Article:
Saturday, February 07, 2009

The unreason about "obesity" never stops

"Obesity epidemic has spread to babies" And it's all due to them watching fast food commercials on TV, I suppose. What's never mentioned is that lifespan is very little affected by how fat you are and people of MIDDLING weight live longest. What you see in babies is clearly the result of genetics. Weight is highly hereditary. And the constant cries of "epidemic" are just attention-getting nonsense too. In both Australia and the USA, average weight in children has plateaued since 1998

BABIES as young as one are being diagnosed as obese, with a major hospital treating youngsters twice the size they should be. Doctors at the Children's Hospital at Westmead are admitting youngsters with severe weight-related issues such as sleep apnoea and diabetes. The problem is so widespread that there is now a 12-month waiting period at the state's only child weight management clinic at Westmead, The Daily Telegraph reports. The clinic, which also has psychologists, dietitians and physiotherapists, has 150 children aged between one and 16 on its books.

Paediatrician and weight specialist Shirley Alexander, who has called for obese children to be taken into the care of DOCS, said it was a shocking reality that the obesity epidemic sweeping the nation is now claiming toddlers under four. "A one-year-old who should be 10kg is actually 18 to 20kg or a two-year-old who should be 12kg who is 25kg,'' Dr Alexander said. [Which they have genetically inherited from fat parents]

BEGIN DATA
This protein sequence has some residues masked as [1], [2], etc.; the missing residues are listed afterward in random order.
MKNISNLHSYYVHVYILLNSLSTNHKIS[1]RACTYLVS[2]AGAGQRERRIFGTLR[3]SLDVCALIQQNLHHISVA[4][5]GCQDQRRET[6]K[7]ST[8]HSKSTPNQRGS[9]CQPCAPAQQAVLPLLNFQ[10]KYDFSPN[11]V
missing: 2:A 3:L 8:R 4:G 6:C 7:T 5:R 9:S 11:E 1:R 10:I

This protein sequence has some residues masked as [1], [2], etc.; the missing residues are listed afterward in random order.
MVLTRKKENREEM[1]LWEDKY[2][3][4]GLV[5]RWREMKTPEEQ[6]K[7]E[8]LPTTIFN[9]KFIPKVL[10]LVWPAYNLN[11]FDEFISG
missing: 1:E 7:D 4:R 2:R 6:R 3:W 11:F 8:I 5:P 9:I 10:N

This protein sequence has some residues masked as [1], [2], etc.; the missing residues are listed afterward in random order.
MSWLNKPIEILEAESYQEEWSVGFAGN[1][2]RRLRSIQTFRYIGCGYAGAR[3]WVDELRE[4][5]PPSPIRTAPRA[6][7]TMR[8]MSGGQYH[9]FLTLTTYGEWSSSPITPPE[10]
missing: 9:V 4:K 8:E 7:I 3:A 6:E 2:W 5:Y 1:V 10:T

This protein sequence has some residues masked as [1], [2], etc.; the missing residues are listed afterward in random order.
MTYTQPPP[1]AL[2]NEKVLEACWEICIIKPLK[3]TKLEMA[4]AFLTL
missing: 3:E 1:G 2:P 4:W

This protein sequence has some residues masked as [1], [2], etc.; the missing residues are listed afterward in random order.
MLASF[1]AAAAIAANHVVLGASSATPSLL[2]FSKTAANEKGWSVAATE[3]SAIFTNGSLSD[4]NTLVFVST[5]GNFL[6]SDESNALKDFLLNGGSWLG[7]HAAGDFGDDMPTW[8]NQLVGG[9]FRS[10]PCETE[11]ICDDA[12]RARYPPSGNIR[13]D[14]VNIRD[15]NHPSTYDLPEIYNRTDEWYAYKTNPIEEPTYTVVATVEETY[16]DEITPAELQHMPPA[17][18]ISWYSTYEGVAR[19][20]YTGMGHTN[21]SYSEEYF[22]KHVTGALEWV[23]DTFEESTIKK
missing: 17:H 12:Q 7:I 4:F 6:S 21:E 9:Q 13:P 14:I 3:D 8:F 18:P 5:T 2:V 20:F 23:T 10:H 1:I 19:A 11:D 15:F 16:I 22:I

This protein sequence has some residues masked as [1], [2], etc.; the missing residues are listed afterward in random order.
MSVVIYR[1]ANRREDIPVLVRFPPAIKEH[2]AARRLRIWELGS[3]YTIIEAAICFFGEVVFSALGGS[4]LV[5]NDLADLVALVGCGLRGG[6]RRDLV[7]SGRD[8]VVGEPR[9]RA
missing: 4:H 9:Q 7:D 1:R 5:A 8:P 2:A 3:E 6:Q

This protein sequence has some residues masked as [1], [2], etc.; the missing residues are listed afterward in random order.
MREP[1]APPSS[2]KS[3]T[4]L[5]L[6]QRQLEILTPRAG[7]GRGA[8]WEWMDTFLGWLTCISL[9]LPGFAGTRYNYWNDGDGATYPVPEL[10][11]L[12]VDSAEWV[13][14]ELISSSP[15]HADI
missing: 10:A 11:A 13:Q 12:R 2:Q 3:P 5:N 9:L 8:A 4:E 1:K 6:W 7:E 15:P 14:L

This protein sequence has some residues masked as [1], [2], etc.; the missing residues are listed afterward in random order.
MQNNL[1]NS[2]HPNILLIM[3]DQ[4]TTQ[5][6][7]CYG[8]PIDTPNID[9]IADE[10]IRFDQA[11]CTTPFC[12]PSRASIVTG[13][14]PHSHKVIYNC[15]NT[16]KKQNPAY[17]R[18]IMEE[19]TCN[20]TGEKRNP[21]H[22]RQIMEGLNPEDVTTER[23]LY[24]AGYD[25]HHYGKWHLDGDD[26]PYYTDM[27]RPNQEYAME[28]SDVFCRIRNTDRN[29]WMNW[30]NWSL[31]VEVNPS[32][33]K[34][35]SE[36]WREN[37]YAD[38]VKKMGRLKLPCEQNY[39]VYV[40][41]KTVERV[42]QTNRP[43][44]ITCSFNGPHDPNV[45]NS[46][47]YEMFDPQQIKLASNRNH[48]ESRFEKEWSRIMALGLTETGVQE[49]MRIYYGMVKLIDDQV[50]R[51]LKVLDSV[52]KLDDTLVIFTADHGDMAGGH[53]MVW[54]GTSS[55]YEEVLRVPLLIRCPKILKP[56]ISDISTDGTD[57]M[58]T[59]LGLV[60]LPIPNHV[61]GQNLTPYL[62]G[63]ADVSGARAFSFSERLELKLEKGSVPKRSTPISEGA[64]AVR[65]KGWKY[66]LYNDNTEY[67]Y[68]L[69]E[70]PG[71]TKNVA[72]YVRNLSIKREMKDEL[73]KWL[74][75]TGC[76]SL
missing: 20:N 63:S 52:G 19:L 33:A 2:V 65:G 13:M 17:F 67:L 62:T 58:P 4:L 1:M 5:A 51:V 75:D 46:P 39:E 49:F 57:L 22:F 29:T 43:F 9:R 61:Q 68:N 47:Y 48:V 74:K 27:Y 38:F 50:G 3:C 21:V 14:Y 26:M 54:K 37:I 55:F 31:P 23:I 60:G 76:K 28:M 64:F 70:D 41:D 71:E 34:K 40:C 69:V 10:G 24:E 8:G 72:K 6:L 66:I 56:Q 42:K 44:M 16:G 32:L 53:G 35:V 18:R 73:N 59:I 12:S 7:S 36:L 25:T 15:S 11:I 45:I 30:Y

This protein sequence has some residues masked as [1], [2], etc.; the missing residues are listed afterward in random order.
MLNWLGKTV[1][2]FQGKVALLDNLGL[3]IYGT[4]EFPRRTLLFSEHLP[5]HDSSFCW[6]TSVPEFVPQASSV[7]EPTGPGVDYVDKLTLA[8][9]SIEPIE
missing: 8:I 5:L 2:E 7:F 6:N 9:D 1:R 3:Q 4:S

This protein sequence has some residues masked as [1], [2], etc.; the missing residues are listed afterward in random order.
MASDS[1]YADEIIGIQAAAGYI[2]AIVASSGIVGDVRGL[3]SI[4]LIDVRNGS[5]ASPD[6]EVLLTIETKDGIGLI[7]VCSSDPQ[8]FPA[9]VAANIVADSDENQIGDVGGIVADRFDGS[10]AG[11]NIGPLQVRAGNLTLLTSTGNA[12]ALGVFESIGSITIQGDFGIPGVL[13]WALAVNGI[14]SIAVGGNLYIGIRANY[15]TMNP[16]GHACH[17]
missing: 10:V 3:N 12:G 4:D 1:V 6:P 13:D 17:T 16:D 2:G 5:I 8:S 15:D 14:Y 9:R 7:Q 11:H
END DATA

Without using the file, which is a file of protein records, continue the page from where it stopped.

She said over-feeding and large portion sizes are to blame for toddlers being overweight, rather than the consumption of junk food. "We are seeing children who can't walk properly or wipe themselves because they are obese,'' Dr Alexander said. Not backing away from her calls for morbidly obese children to be seized by child protection officers, Dr Alexander said she and her colleagues were at the "coalface'' of the obesity epidemic, dealing with children whose health had become so severe they were developing fatal diseases.

At the same time the hospital is reporting an increase in under-10s being admitted for severe hip and joint problems as a result of being overweight. "We are seeing more children with pre-diabetes or under-eights who have serious insulin resistance,'' she said. "We have pre-adolescents who have sleep apnoea and adolescent girls are also having menstrual problems because they are developing polycystic ovary syndrome. "We are beginning to see children younger and more seriously affected.''

Latest figures reveal that one in four children are overweight or obese. Doctors use a series of tests including the Body Mass Index (BMI), which measures their weight-to-height ratio, as well as measuring the weight circumference and also a Z score - which tests their weight distribution against their peers.

The Government declared obesity a priority health issue last year with the problem estimated to have cost $21 billion annually. Parents have been warned to rein in their children's poor diets or risk a lifetime of serious health problems, including heart and liver disease. [Rubbish!] "We are not blaming the parents but they do have to take parental responsibility,'' Dr Alexander said. [A "complex" statement!]

While BMI is used as a guide by most doctors to test if a child is at risk of being overweight or obese, it is not a diagnostic tool and parents who are worried should visit their doctor. In the UK this week, the Government ordered junk food manufacturers such as Nestle to downsize their portions to tackle the obesity crisis. [Which usually in fact leads to people eating MORE -- but you can't expect governments to look at the medical literature. They just KNOW] A spokesman for Federal Health Minister Nicola Roxon yesterday said that the British plan was not being considered for Australia. [Good for Nicola!]